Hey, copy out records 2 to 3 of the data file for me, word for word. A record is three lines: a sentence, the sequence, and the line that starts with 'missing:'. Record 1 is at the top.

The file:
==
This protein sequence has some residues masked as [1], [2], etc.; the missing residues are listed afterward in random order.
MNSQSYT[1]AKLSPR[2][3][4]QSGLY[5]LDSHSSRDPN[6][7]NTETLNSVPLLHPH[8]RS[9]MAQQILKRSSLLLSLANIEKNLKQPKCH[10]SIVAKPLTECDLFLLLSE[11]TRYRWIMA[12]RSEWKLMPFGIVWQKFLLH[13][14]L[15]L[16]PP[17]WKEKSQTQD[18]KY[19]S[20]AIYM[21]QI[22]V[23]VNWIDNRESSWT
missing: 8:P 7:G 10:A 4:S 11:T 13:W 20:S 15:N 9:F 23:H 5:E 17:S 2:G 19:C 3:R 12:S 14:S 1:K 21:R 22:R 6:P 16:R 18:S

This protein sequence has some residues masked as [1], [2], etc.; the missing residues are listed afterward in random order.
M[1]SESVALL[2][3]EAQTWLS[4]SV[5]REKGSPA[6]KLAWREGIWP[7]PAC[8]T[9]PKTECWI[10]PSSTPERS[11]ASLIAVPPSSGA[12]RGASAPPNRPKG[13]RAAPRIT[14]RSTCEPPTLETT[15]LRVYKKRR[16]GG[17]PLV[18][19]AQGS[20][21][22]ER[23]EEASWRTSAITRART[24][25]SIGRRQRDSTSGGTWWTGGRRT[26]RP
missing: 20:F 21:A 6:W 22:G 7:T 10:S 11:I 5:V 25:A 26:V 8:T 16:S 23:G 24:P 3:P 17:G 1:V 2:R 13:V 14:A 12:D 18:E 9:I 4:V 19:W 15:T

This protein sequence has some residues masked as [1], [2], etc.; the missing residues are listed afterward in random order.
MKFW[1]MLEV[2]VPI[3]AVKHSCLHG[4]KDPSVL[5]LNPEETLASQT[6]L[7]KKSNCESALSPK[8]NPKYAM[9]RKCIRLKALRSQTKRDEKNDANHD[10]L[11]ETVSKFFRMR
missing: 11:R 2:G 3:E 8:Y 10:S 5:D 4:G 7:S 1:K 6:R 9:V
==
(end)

This protein sequence has some residues masked as [1], [2], etc.; the missing residues are listed afterward in random order.
M[1]SESVALL[2][3]EAQTWLS[4]SV[5]REKGSPA[6]KLAWREGIWP[7]PAC[8]T[9]PKTECWI[10]PSSTPERS[11]ASLIAVPPSSGA[12]RGASAPPNRPKG[13]RAAPRIT[14]RSTCEPPTLETT[15]LRVYKKRR[16]GG[17]PLV[18][19]AQGS[20][21][22]ER[23]EEASWRTSAITRART[24][25]SIGRRQRDSTSGGTWWTGGRRT[26]RP
missing: 20:F 21:A 6:W 22:G 7:T 10:S 11:I 5:V 25:A 26:V 8:T 16:S 23:G 24:P 3:P 17:G 1:V 2:R 13:V 14:A 12:D 18:E 9:I 4:V 19:W 15:T

This protein sequence has some residues masked as [1], [2], etc.; the missing residues are listed afterward in random order.
MKFW[1]MLEV[2]VPI[3]AVKHSCLHG[4]KDPSVL[5]LNPEETLASQT[6]L[7]KKSNCESALSPK[8]NPKYAM[9]RKCIRLKALRSQTKRDEKNDANHD[10]L[11]ETVSKFFRMR
missing: 11:R 2:G 3:E 8:Y 10:S 5:D 4:G 7:S 1:K 6:R 9:V